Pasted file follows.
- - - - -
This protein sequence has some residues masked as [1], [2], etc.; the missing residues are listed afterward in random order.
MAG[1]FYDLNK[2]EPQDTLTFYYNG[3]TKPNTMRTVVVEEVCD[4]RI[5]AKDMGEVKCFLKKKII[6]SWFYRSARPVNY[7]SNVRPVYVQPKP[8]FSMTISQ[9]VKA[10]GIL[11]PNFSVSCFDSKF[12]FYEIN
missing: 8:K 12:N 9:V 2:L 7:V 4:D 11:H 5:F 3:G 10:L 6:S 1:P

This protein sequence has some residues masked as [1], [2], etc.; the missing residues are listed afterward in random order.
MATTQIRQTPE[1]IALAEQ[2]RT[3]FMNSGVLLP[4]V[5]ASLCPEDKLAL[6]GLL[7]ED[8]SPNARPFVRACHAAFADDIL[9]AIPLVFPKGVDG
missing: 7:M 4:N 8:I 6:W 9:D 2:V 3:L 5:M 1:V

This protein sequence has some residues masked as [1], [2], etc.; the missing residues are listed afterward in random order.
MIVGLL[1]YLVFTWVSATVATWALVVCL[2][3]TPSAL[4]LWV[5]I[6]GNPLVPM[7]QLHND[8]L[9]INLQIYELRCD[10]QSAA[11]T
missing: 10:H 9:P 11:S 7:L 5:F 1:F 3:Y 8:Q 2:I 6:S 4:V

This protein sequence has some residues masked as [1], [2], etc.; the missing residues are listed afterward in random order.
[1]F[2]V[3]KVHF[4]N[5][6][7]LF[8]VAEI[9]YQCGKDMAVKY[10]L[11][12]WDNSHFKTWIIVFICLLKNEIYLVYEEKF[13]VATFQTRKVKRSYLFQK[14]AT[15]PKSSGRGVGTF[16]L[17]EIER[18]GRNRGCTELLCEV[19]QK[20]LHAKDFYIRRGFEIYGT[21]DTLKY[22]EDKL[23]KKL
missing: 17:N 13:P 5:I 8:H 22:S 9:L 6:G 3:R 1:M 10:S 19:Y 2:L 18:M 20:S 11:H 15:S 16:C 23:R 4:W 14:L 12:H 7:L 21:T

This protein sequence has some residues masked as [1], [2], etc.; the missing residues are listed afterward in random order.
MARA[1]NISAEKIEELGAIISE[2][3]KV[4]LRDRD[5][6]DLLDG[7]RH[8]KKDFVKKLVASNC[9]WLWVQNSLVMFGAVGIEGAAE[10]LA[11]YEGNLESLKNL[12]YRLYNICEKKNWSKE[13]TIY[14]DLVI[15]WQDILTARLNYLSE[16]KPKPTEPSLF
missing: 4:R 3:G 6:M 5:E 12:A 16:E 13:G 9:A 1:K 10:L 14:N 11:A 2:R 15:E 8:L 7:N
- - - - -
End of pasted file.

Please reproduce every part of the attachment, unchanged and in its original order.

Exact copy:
This protein sequence has some residues masked as [1], [2], etc.; the missing residues are listed afterward in random order.
MAG[1]FYDLNK[2]EPQDTLTFYYNG[3]TKPNTMRTVVVEEVCD[4]RI[5]AKDMGEVKCFLKKKII[6]SWFYRSARPVNY[7]SNVRPVYVQPKP[8]FSMTISQ[9]VKA[10]GIL[11]PNFSVSCFDSKF[12]FYEIN
missing: 8:K 12:N 9:V 2:L 7:V 4:D 11:H 5:F 3:G 10:L 6:S 1:P

This protein sequence has some residues masked as [1], [2], etc.; the missing residues are listed afterward in random order.
MATTQIRQTPE[1]IALAEQ[2]RT[3]FMNSGVLLP[4]V[5]ASLCPEDKLAL[6]GLL[7]ED[8]SPNARPFVRACHAAFADDIL[9]AIPLVFPKGVDG
missing: 7:M 4:N 8:I 6:W 9:D 2:V 3:L 5:M 1:V

This protein sequence has some residues masked as [1], [2], etc.; the missing residues are listed afterward in random order.
MIVGLL[1]YLVFTWVSATVATWALVVCL[2][3]TPSAL[4]LWV[5]I[6]GNPLVPM[7]QLHND[8]L[9]INLQIYELRCD[10]QSAA[11]T
missing: 10:H 9:P 11:S 7:L 5:F 1:F 3:Y 8:Q 2:I 6:S 4:V

This protein sequence has some residues masked as [1], [2], etc.; the missing residues are listed afterward in random order.
[1]F[2]V[3]KVHF[4]N[5][6][7]LF[8]VAEI[9]YQCGKDMAVKY[10]L[11][12]WDNSHFKTWIIVFICLLKNEIYLVYEEKF[13]VATFQTRKVKRSYLFQK[14]AT[15]PKSSGRGVGTF[16]L[17]EIER[18]GRNRGCTELLCEV[19]QK[20]LHAKDFYIRRGFEIYGT[21]DTLKY[22]EDKL[23]KKL
missing: 17:N 13:P 5:I 8:H 22:S 9:L 6:G 3:R 1:M 10:S 19:Y 2:L 18:M 20:S 11:H 15:S 16:C 23:R 4:W 14:L 12:H 7:L 21:T

This protein sequence has some residues masked as [1], [2], etc.; the missing residues are listed afterward in random order.
MARA[1]NISAEKIEELGAIISE[2][3]KV[4]LRDRD[5][6]DLLDG[7]RH[8]KKDFVKKLVASNC[9]WLWVQNSLVMFGAVGIEGAAE[10]LA[11]YEGNLESLKNL[12]YRLYNICEKKNWSKE[13]TIY[14]DLVI[15]WQDILTARLNYLSE[16]KPKPTEPSLF
missing: 4:R 3:G 6:M 5:E 12:A 16:E 13:G 9:A 1:K 10:L 14:N 11:A 2:R 15:E 8:L 7:N